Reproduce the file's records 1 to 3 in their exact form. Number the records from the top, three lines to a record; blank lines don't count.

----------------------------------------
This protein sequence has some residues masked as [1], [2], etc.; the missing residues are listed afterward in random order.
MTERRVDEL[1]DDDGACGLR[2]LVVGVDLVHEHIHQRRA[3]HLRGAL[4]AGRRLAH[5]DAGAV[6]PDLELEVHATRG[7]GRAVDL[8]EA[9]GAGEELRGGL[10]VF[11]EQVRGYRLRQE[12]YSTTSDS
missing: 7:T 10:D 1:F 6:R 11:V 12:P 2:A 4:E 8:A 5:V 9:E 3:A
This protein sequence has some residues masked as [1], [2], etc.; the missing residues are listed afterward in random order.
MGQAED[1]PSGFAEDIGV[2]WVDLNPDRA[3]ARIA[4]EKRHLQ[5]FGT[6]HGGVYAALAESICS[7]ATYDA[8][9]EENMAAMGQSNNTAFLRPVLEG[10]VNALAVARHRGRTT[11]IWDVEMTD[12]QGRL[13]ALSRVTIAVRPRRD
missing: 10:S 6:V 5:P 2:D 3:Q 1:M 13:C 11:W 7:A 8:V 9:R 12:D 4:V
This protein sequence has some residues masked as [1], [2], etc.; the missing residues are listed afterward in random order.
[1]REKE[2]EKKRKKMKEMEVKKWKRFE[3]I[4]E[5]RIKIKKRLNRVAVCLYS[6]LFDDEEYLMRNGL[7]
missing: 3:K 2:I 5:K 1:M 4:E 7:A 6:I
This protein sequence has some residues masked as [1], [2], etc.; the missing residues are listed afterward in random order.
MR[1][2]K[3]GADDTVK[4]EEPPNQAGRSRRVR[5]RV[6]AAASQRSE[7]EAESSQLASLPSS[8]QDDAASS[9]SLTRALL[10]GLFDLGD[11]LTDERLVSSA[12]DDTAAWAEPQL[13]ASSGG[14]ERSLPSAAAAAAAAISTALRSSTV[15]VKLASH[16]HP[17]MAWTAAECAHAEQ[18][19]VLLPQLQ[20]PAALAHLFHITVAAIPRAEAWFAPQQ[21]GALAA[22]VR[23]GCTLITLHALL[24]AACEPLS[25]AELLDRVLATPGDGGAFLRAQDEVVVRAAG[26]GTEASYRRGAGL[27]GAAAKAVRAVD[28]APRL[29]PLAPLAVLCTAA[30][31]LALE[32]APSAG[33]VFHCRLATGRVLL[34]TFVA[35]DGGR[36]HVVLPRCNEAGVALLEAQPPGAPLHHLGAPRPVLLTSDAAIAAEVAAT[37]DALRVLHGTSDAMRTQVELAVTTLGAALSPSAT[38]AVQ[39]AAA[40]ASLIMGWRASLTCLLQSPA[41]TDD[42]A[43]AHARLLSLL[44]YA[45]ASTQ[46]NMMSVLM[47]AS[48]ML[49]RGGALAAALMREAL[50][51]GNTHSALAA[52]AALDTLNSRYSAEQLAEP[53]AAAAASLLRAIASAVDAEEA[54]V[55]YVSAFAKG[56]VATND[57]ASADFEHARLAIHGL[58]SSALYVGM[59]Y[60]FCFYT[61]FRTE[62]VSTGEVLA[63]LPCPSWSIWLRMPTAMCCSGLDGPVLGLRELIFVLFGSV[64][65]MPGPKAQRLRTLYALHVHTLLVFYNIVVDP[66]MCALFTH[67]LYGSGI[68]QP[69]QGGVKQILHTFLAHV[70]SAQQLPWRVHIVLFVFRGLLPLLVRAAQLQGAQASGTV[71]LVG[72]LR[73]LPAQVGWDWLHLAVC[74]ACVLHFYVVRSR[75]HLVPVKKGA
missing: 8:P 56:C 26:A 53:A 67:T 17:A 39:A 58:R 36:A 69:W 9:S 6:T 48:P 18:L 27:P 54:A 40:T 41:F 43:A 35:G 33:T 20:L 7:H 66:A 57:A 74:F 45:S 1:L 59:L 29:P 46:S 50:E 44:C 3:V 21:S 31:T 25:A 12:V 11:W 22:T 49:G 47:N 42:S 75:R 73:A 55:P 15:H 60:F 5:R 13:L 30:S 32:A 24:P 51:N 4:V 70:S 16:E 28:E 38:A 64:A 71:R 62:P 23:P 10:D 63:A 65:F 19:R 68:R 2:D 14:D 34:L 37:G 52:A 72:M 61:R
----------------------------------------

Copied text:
This protein sequence has some residues masked as [1], [2], etc.; the missing residues are listed afterward in random order.
MTERRVDEL[1]DDDGACGLR[2]LVVGVDLVHEHIHQRRA[3]HLRGAL[4]AGRRLAH[5]DAGAV[6]PDLELEVHATRG[7]GRAVDL[8]EA[9]GAGEELRGGL[10]VF[11]EQVRGYRLRQE[12]YSTTSDS
missing: 7:T 10:D 1:F 6:R 11:V 12:P 2:A 4:E 8:A 5:V 9:E 3:A
This protein sequence has some residues masked as [1], [2], etc.; the missing residues are listed afterward in random order.
MGQAED[1]PSGFAEDIGV[2]WVDLNPDRA[3]ARIA[4]EKRHLQ[5]FGT[6]HGGVYAALAESICS[7]ATYDA[8][9]EENMAAMGQSNNTAFLRPVLEG[10]VNALAVARHRGRTT[11]IWDVEMTD[12]QGRL[13]ALSRVTIAVRPRRD
missing: 10:S 6:V 5:P 2:D 3:Q 1:M 13:C 11:W 7:A 8:V 9:R 12:D 4:V
This protein sequence has some residues masked as [1], [2], etc.; the missing residues are listed afterward in random order.
[1]REKE[2]EKKRKKMKEMEVKKWKRFE[3]I[4]E[5]RIKIKKRLNRVAVCLYS[6]LFDDEEYLMRNGL[7]
missing: 3:K 2:I 5:K 1:M 4:E 7:A 6:I